This Day in Jewish History |

1986: Moe Asch, Tight of Fist but Savior of Folk Music, Passes On

WWII savaged culture in Europe, but brought Moe Asch the opportunity to collect rights to folk songs from around the world.

David Green
David B. Green
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Moe Asch
Moe AschCredit: Courtesy of Smithsonian Folkways
David Green
David B. Green

On October 19, 1986, Moe Asch, founder and owner of Folkways Records, one of the world’s great collections of ethnic- and folk-music recordings, died, at the age of 81. The character of Mel Novikoff, the stingy record producer in the Coen Brothers’ “Inside Llewyn Davis,” offers an unflattering portrait of Moe Asch’s less pleasant side, but no one disputed the fact that his contribution to musical posterity is immeasurably large.

Moses Asch was born in Warsaw on December 2, 1905. His father was the dramatist and writer Sholem Asch, who went on to become of the most well-known, if controversial (because of his flirtation with Christianity), Yiddish writers of the 20th century. His mother was the former Mathilde Shapiro.

A year after his birth, the family moved to Berlin, where Sholem’s play “God of Vengeance” was being staged by Max Reinhardt. However, in the years leading up to World War I, the family lived Paris while Sholem lectured in the United States. They joined him there just as the war was starting, in August 1914.

Next door to Trotsky

In New York, the Asches lived, successively, in the Bronx, where a neighbor was Leon Trotsky; Brooklyn, and then Staten Island. Between the ages of 9 and 16, Moe told a interviewer, he attended five different schools in four different boroughs. All the while, Moe was developing a fascination with radio technology.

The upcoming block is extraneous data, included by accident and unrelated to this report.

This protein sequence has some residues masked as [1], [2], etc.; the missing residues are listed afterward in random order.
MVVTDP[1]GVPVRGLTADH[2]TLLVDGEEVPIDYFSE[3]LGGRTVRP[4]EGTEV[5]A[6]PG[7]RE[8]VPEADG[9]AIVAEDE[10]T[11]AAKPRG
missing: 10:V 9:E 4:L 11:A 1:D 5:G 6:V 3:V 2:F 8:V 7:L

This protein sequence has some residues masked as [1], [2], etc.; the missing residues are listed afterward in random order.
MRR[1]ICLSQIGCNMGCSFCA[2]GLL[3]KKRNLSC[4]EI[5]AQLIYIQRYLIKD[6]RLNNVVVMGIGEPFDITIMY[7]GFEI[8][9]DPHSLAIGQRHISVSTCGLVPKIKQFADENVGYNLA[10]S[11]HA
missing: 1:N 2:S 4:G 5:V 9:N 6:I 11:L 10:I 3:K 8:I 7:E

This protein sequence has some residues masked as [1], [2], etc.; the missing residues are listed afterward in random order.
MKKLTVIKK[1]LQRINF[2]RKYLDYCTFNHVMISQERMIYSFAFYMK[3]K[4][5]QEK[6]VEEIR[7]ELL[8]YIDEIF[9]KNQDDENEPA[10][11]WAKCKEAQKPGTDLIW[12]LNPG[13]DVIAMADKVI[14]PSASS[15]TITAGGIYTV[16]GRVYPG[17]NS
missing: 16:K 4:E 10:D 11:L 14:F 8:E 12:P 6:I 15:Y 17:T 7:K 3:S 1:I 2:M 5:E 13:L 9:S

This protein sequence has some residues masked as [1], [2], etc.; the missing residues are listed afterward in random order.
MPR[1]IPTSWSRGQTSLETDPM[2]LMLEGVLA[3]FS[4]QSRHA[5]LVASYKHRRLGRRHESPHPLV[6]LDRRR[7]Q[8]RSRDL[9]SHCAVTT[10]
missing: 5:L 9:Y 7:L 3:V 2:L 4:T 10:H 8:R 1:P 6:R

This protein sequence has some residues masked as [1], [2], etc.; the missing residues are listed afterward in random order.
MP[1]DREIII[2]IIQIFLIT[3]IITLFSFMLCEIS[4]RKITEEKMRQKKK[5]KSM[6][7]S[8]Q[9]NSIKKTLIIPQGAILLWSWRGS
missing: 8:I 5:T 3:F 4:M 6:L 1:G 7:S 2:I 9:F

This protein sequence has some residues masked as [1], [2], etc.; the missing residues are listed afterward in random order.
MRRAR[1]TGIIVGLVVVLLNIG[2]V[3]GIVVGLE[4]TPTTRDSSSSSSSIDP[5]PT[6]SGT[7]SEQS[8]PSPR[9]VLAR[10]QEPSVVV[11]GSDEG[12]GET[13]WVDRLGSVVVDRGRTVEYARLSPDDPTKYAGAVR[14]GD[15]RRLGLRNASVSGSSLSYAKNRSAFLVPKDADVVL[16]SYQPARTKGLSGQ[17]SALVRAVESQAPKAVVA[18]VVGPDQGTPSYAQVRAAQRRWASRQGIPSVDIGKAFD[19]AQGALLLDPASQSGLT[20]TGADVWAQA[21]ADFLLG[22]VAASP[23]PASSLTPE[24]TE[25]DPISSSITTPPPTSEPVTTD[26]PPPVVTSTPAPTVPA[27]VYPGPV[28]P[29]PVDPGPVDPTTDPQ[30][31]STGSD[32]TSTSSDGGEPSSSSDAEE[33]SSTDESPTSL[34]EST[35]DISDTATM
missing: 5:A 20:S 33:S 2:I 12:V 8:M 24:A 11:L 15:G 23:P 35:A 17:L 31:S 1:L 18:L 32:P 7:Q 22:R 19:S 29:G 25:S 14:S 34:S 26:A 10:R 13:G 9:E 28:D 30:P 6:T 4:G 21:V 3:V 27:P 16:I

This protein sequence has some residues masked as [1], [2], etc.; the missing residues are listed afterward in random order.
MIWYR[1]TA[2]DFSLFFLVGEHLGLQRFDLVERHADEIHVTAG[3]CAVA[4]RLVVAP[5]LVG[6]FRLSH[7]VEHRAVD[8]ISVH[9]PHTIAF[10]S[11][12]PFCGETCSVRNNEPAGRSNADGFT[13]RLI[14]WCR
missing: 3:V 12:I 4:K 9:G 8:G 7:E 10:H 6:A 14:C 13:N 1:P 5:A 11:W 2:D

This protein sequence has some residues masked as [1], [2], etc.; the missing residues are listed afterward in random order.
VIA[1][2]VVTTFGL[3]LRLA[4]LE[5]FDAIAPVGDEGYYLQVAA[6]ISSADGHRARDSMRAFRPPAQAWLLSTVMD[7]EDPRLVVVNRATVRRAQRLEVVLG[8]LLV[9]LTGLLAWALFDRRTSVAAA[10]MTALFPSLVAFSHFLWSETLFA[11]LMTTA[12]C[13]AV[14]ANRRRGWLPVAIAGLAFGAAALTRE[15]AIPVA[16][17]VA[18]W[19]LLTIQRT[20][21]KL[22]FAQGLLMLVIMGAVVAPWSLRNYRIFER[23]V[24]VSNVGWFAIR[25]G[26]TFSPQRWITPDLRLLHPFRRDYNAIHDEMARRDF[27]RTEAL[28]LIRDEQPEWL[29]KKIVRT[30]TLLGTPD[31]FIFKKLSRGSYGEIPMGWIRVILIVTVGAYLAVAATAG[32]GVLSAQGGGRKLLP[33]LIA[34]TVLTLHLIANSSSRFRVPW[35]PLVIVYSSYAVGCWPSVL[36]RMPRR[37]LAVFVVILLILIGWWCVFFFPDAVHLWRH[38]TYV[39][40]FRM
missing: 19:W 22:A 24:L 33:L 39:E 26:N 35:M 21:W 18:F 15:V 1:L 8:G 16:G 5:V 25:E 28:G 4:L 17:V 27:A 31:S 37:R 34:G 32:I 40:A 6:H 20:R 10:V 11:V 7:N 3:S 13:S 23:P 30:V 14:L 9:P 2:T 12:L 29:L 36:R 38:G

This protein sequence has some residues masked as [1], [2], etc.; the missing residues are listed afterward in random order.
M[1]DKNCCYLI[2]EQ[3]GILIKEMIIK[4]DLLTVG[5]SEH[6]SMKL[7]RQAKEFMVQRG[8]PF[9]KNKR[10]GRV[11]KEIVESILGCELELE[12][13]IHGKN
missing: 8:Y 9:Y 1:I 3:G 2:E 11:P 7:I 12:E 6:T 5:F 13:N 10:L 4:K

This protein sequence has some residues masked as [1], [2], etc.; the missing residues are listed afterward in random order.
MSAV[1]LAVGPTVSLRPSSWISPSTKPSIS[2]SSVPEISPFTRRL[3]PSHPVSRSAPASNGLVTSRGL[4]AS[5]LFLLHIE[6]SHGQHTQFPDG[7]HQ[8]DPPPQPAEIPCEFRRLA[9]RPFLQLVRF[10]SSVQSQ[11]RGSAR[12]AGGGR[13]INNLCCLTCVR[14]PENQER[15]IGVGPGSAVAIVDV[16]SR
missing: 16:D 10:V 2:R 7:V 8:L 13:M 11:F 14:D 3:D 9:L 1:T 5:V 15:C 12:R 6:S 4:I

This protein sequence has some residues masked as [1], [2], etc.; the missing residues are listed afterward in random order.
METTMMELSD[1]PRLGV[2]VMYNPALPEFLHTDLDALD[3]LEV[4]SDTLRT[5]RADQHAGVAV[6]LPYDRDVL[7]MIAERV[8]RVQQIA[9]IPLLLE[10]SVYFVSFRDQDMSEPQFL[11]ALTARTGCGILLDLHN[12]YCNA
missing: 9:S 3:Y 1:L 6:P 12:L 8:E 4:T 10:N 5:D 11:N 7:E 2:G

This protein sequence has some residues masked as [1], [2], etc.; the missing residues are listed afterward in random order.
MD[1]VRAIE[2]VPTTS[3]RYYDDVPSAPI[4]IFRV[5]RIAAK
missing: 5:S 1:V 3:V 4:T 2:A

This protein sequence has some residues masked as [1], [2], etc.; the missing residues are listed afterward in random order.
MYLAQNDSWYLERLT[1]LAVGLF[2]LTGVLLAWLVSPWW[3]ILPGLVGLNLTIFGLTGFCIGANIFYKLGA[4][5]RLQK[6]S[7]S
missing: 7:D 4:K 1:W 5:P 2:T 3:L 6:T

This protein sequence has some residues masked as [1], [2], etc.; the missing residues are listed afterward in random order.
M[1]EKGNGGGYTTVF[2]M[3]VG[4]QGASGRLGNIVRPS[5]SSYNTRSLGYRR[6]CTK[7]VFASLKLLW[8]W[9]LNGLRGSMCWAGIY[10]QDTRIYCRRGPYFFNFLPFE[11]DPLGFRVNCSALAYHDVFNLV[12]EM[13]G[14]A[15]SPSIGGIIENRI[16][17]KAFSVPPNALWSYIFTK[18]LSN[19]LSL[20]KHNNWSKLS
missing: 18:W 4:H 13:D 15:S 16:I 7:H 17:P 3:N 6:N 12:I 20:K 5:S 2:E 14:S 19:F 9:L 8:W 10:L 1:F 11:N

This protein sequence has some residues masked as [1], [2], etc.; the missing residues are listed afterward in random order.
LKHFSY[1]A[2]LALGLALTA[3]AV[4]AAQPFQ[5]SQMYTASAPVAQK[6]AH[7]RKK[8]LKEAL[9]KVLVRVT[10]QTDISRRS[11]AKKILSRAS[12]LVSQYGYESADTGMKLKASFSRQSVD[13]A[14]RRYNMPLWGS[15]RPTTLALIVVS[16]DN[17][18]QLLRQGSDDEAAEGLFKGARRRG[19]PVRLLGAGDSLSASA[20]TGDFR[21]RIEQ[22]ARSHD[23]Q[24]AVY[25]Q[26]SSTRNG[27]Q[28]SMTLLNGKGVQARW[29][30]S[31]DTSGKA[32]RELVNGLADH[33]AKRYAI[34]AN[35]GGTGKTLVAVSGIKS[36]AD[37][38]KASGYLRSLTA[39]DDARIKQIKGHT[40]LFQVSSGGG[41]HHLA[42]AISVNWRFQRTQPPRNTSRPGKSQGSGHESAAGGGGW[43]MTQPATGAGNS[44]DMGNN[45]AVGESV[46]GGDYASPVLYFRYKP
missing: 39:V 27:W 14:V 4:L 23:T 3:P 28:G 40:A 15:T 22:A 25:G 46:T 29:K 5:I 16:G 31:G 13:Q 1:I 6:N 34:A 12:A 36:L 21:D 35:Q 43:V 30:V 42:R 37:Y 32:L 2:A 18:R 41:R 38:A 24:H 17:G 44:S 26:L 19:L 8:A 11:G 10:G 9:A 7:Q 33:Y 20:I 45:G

In 1922, his father was living in Koblenz, Germany, where, because of runaway inflation, he wrote his son, “I can put you through college for a dollar a day.” Moe, despite not knowing a word of German (though he did speak Yiddish), traveled to Germany and attended a technical school in Koblenz.

Not only did he learn to build radio transmitters, but it was also in Germany that he began learning about folk music, after reading Alan Lomax’s book about cowboy ballads.

Returning to the U.S. in 1926, Asch founded a firm that produced amplifiers, and began installing sound systems in theaters. In 1937, he took on the mission of building a transmitter for New York radio station WEVD, which was owned by the Yiddish Daily Forward.

World War II brings opportunity

The first recording issued by Asch Records, in 1939, was a voice recording of Bible stories interpreted for children by his father. But World War II gave him an opportunity to move into the field he was really interested in, by buying up the rights to many existing folk recordings, as established record companies began thinning out their catalogs and cutting back on production.

Moses AschCredit: Screen grab from Folkways

Asch received encouragement for his plan to document cultural and ethnic groups from Albert Einstein, whom he recorded for the American Jewish Committee shortly after the start of the war. He told Einstein about his interest, and, according to Asch, Einstein “said I should stick to this because in Europe all that was being wiped out and here it was being assimilated.”

Folkways, which he established after Asch Records went bankrupt, in 1948, didn’t just record such American folk, blues and jazz musicians as Leadbelly, Woody Guthrie, Sonny Terry and Brownie McGhee, Pete Seeger and Coleman Hawkins. Its 2,168 recordings also included folk music of India and Haiti, Negro spirituals, cantorial music, Mormon folk songs and even a disc of frog sounds.

Dave Van Ronk, whose memoir, “The Mayor of McDougal Street,” served as a partial inspiration for “Inside Llewyn Davis,” wrote about him in that book, “"Moe Asch could be an exasperating man, and he would never pay you ten cents if he could get away with five, but he really loved the music."

Not that Asch was getting rich. He was putting out new records at the rate of one album a week, and as a rule, he never let any recording go out of print, even though two-thirds of them sold fewer than 100 copies a year.

Shortly before his death, Asch began negotiating with the Smithsonian Institution to buy his entire catalog and archive, a deal that was consummated the following year. One condition of the sale was that the Smithsonian too keep everything in print. It has kept that promise, and gone on as well to produce some 375 new recordings of its own.



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